When I was a youth pretty much every live concert had an obligatory drum solo. This was a cue for the other musicians to refuel on their narcotics and for a large proportion of the audience to empty their bladders. For artists in the recording studio, a drum solo strategically positioned can pad out the number sufficiently to give the record buyer the sense of receiving value for money. But occasionally, very occasionally, the rhythm pounded out on the skins has a profound and earth-shaking effect. This is what happened to the latest inductees to our illustrious Hall of Fame, the Winstons.
Based in Washington DC the Winstons were a 1960s funk and soul group. They were in the studios recording their EP, Color Him Father, in 1969 and were struggling with what to record for the B side. They hit on an instrumental – many a 45rpm single in those days had instrumentals as B sides, showing the group had run out of ideas or material (or both) – which was loosely based on an old gospel called Amen, Brother. But the gospel wasn’t long enough and so midway through the number, the drummer, G C Coleman, banged away on his own for four bars and the recording was in the can. The jury is still out as to who master-minded the solo – was it the lead singer, Richard L Spencer, as he claimed or was it the drummer, as the only other surviving member of the band, Phil Tolotta claimed? We will never know.
Anyway the A side was a million-seller but Amen, Brother sank into the obscurity its genesis merited. Notwithstanding their chart success the group, a mixed-race ensemble, struggled to get bookings in the southern states of the United States and broke up in 1970. A not unusual story, certainly unremarkable, but why are the Winstons worthy of our attention?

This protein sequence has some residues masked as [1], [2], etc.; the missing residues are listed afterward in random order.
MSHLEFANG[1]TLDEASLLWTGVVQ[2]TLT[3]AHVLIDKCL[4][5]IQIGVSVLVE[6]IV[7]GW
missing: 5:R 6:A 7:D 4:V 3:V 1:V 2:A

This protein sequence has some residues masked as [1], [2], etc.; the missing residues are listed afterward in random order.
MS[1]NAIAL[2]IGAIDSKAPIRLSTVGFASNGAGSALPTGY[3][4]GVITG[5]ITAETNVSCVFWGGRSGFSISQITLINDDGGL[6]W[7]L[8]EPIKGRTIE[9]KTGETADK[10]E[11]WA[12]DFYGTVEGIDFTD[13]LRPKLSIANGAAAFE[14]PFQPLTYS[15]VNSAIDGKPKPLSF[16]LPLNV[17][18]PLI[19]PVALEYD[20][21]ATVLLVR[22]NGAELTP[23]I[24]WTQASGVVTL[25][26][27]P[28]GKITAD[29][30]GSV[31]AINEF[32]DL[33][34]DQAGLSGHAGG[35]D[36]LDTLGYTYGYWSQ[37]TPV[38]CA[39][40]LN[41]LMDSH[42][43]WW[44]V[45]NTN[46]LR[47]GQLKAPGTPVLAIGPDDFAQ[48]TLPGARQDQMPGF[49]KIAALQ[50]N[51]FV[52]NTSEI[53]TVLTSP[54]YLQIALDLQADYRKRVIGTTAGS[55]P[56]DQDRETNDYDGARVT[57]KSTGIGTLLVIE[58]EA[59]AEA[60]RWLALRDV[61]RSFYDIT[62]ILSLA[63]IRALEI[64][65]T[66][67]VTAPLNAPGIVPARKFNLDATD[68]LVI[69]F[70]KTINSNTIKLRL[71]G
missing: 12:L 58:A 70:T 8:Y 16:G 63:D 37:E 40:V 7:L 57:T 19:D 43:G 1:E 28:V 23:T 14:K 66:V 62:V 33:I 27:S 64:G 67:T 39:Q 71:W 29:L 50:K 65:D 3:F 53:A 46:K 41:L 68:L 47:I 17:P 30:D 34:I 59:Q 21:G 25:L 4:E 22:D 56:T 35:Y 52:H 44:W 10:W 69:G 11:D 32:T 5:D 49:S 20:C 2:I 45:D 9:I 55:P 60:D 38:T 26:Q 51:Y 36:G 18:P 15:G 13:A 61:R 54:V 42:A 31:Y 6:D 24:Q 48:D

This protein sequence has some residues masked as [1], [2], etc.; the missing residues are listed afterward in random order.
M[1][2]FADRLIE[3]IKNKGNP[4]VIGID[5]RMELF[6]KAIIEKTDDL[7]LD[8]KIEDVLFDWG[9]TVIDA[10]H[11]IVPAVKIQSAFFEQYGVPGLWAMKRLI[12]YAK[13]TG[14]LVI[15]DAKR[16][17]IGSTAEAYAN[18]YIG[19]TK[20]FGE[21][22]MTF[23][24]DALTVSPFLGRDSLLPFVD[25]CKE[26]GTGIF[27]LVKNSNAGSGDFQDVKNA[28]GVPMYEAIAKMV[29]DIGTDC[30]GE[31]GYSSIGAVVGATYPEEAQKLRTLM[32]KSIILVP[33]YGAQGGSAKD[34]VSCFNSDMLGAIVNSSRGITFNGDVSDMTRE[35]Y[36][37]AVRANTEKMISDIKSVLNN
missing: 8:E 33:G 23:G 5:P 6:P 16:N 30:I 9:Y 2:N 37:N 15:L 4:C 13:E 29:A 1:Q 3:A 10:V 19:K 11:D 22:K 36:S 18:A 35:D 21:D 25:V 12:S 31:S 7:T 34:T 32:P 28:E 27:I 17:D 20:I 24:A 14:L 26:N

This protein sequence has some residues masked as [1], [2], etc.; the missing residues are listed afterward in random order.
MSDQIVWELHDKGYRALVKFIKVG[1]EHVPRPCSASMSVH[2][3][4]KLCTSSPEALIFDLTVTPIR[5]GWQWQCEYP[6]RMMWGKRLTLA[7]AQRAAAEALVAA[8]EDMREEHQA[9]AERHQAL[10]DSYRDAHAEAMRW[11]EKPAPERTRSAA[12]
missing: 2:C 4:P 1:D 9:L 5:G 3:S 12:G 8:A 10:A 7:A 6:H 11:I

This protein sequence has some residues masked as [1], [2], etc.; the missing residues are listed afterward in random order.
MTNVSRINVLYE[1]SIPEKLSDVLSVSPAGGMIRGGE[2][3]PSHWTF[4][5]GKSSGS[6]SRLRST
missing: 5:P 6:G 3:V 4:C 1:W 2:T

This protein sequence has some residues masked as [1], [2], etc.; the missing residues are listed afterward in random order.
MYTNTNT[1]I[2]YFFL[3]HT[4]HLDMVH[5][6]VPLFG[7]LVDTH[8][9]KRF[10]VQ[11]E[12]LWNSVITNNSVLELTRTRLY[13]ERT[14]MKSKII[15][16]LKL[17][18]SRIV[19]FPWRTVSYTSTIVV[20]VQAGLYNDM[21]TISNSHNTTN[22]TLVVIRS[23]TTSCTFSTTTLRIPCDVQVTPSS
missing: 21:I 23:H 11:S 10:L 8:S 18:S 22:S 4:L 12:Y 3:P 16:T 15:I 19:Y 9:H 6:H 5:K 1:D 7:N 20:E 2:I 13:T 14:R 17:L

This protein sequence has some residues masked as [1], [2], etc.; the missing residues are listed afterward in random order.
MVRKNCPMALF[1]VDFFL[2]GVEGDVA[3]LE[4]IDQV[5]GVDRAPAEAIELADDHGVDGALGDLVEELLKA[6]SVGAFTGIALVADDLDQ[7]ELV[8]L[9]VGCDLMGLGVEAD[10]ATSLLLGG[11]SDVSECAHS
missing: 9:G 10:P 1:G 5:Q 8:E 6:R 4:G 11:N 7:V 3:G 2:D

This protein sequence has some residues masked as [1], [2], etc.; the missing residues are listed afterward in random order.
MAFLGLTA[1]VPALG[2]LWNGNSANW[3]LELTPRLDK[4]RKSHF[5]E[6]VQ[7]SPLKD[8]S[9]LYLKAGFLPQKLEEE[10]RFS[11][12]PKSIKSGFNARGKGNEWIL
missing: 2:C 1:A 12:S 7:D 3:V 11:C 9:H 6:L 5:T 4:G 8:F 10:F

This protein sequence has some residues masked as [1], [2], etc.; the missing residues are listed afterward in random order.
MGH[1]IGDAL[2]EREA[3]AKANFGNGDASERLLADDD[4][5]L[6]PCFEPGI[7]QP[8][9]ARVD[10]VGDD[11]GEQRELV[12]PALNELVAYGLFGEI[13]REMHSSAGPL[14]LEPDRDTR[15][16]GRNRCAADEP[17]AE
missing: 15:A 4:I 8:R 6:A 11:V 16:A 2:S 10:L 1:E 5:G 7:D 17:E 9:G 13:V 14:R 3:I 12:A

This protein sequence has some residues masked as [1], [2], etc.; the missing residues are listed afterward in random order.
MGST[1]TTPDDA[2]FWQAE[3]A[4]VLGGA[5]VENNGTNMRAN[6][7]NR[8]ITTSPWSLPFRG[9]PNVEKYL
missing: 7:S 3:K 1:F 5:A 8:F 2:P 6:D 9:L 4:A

Well, it is that four bar drum break in the middle of Amen, Brother, of course. If you click on the link and listen to it, there is something very familiar about it. https://www.youtube.com/watch?v=qwQLk7NcpO4&feature=player_detailpage
Known as the Amen Break it is probably one of the most sampled bits of music ever recorded with several thousand records using it. The beauty of the break is that the rhythm is syncopated so there are lots of variations that can be derived from sampling the original break. It is also sonically very punchy and is both very organic-sounding and robotic. It became the corner stone of genres such as drum and bass, hip hop, jungle, big beat, industrial and electronica.
To illustrate the diversity of artists who have used it, a slightly slowed down version appeared on Salt-N-Pepa’s I Desire on their 1986 debut album. The break was used on 3rd Bass’ Words of Wisdom and on NWA’s 1989 Straight Outta Compton. Even Oasis used it in their 1997 song, D’You Know What I Mean, and David Bowie’s hit song, Little Wonder, from his Earthling album features it at the start.
You would expect a snatch of music so influential to have made the Winstons a load of money. But, alas, not so which is why they are inducted into our Hall of Fame. In the 1980s the position of samples and copyright was very sketchy at best – at least nowadays permission is sought – and so the Winstons didn’t get a bean.
For your role in launching a whole range of new musical genres, the Winstons, you are worthy inductees into our Hall of Fame.
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